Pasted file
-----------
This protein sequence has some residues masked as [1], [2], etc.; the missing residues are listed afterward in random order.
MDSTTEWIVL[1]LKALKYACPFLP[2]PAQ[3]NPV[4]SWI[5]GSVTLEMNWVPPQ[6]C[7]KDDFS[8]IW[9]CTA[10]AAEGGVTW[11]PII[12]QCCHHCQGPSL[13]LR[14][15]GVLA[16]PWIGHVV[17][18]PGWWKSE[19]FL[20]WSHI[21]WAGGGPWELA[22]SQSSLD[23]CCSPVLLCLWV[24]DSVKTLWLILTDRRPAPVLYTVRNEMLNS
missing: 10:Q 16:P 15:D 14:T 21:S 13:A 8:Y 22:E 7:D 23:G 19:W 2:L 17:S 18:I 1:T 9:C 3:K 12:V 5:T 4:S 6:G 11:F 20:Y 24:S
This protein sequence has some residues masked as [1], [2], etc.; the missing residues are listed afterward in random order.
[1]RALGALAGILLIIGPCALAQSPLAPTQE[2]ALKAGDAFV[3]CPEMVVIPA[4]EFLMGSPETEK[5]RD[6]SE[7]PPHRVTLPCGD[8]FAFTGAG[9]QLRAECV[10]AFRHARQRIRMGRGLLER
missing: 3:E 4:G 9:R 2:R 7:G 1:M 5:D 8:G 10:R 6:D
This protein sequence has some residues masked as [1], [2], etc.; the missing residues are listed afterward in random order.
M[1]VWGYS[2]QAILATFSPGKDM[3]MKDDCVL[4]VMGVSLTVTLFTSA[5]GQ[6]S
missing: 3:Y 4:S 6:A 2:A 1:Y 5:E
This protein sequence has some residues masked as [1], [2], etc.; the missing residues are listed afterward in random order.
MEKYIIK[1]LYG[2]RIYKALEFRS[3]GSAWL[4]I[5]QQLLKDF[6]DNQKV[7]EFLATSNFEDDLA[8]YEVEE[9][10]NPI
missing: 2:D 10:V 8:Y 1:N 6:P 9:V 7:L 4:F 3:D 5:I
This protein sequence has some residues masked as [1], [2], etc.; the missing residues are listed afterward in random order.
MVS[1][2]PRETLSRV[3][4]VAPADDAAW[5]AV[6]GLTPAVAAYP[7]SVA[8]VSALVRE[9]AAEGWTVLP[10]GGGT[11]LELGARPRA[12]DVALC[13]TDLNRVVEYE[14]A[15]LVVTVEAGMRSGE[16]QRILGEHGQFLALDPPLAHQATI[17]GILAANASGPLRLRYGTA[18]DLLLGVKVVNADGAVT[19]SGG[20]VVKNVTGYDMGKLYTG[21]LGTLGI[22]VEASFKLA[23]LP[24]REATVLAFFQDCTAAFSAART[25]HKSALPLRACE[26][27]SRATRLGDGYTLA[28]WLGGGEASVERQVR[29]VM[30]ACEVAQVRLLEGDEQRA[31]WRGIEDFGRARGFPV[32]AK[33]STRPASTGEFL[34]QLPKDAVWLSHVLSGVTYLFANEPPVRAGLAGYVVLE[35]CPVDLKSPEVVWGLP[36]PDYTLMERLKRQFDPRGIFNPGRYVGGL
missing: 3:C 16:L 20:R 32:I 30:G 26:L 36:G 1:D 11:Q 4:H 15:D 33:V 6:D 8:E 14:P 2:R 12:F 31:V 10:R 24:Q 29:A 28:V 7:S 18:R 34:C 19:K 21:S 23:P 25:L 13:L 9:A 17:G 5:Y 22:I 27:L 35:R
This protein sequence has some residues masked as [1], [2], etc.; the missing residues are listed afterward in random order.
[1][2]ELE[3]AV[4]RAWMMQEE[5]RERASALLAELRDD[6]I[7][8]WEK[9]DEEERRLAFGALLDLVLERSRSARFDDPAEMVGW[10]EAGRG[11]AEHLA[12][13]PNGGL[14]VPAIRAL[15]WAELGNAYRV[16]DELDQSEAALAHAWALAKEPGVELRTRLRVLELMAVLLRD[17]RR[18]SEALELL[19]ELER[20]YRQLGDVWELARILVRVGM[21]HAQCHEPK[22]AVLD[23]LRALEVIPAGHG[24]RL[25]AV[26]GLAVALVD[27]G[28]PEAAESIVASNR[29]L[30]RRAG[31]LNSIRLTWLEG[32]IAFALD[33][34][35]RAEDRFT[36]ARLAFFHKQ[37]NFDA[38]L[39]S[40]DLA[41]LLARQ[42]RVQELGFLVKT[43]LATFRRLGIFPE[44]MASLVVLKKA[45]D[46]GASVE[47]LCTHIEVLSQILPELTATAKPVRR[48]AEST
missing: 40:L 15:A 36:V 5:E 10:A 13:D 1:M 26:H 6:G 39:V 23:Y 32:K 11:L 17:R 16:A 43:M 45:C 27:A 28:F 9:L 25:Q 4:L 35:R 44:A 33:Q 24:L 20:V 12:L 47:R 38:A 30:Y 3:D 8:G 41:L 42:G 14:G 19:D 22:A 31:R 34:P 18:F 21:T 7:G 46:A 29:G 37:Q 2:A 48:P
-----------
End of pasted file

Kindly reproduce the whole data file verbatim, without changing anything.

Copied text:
This protein sequence has some residues masked as [1], [2], etc.; the missing residues are listed afterward in random order.
MDSTTEWIVL[1]LKALKYACPFLP[2]PAQ[3]NPV[4]SWI[5]GSVTLEMNWVPPQ[6]C[7]KDDFS[8]IW[9]CTA[10]AAEGGVTW[11]PII[12]QCCHHCQGPSL[13]LR[14][15]GVLA[16]PWIGHVV[17][18]PGWWKSE[19]FL[20]WSHI[21]WAGGGPWELA[22]SQSSLD[23]CCSPVLLCLWV[24]DSVKTLWLILTDRRPAPVLYTVRNEMLNS
missing: 10:Q 16:P 15:D 14:T 21:S 13:A 8:Y 22:E 7:D 23:G 19:W 2:L 17:S 18:I 1:T 9:C 3:K 12:V 5:T 4:S 6:G 11:F 20:Y 24:S
This protein sequence has some residues masked as [1], [2], etc.; the missing residues are listed afterward in random order.
[1]RALGALAGILLIIGPCALAQSPLAPTQE[2]ALKAGDAFV[3]CPEMVVIPA[4]EFLMGSPETEK[5]RD[6]SE[7]PPHRVTLPCGD[8]FAFTGAG[9]QLRAECV[10]AFRHARQRIRMGRGLLER
missing: 3:E 4:G 9:R 2:R 7:G 1:M 5:D 8:G 10:R 6:D
This protein sequence has some residues masked as [1], [2], etc.; the missing residues are listed afterward in random order.
M[1]VWGYS[2]QAILATFSPGKDM[3]MKDDCVL[4]VMGVSLTVTLFTSA[5]GQ[6]S
missing: 3:Y 4:S 6:A 2:A 1:Y 5:E
This protein sequence has some residues masked as [1], [2], etc.; the missing residues are listed afterward in random order.
MEKYIIK[1]LYG[2]RIYKALEFRS[3]GSAWL[4]I[5]QQLLKDF[6]DNQKV[7]EFLATSNFEDDLA[8]YEVEE[9][10]NPI
missing: 2:D 10:V 8:Y 1:N 6:P 9:V 7:L 4:F 3:D 5:I
This protein sequence has some residues masked as [1], [2], etc.; the missing residues are listed afterward in random order.
MVS[1][2]PRETLSRV[3][4]VAPADDAAW[5]AV[6]GLTPAVAAYP[7]SVA[8]VSALVRE[9]AAEGWTVLP[10]GGGT[11]LELGARPRA[12]DVALC[13]TDLNRVVEYE[14]A[15]LVVTVEAGMRSGE[16]QRILGEHGQFLALDPPLAHQATI[17]GILAANASGPLRLRYGTA[18]DLLLGVKVVNADGAVT[19]SGG[20]VVKNVTGYDMGKLYTG[21]LGTLGI[22]VEASFKLA[23]LP[24]REATVLAFFQDCTAAFSAART[25]HKSALPLRACE[26][27]SRATRLGDGYTLA[28]WLGGGEASVERQVR[29]VM[30]ACEVAQVRLLEGDEQRA[31]WRGIEDFGRARGFPV[32]AK[33]STRPASTGEFL[34]QLPKDAVWLSHVLSGVTYLFANEPPVRAGLAGYVVLE[35]CPVDLKSPEVVWGLP[36]PDYTLMERLKRQFDPRGIFNPGRYVGGL
missing: 3:C 16:L 20:R 32:I 30:G 26:L 36:G 1:D 11:Q 4:H 15:D 33:V 6:D 8:E 14:P 2:R 12:F 31:V 10:R 24:Q 29:A 28:V 7:S 18:R 34:C 19:K 21:S 23:P 25:L 13:L 9:A 17:G 5:Y 22:I 27:L 35:R
This protein sequence has some residues masked as [1], [2], etc.; the missing residues are listed afterward in random order.
[1][2]ELE[3]AV[4]RAWMMQEE[5]RERASALLAELRDD[6]I[7][8]WEK[9]DEEERRLAFGALLDLVLERSRSARFDDPAEMVGW[10]EAGRG[11]AEHLA[12][13]PNGGL[14]VPAIRAL[15]WAELGNAYRV[16]DELDQSEAALAHAWALAKEPGVELRTRLRVLELMAVLLRD[17]RR[18]SEALELL[19]ELER[20]YRQLGDVWELARILVRVGM[21]HAQCHEPK[22]AVLD[23]LRALEVIPAGHG[24]RL[25]AV[26]GLAVALVD[27]G[28]PEAAESIVASNR[29]L[30]RRAG[31]LNSIRLTWLEG[32]IAFALD[33][34][35]RAEDRFT[36]ARLAFFHKQ[37]NFDA[38]L[39]S[40]DLA[41]LLARQ[42]RVQELGFLVKT[43]LATFRRLGIFPE[44]MASLVVLKKA[45]D[46]GASVE[47]LCTHIEVLSQILPELTATAKPVRR[48]AEST
missing: 40:L 15:A 36:V 5:E 10:A 13:D 1:M 26:H 6:G 39:V 23:Y 32:K 11:L 17:R 16:A 43:M 45:C 27:A 28:F 9:L 25:Q 4:L 35:R 44:A 33:Q 24:L 20:V 12:L 47:R 38:A 30:Y 3:D 8:G 41:L 42:G 14:G 19:D 22:A 31:R 34:P 18:F 21:T 7:G 46:A 29:G 37:Q 2:A 48:P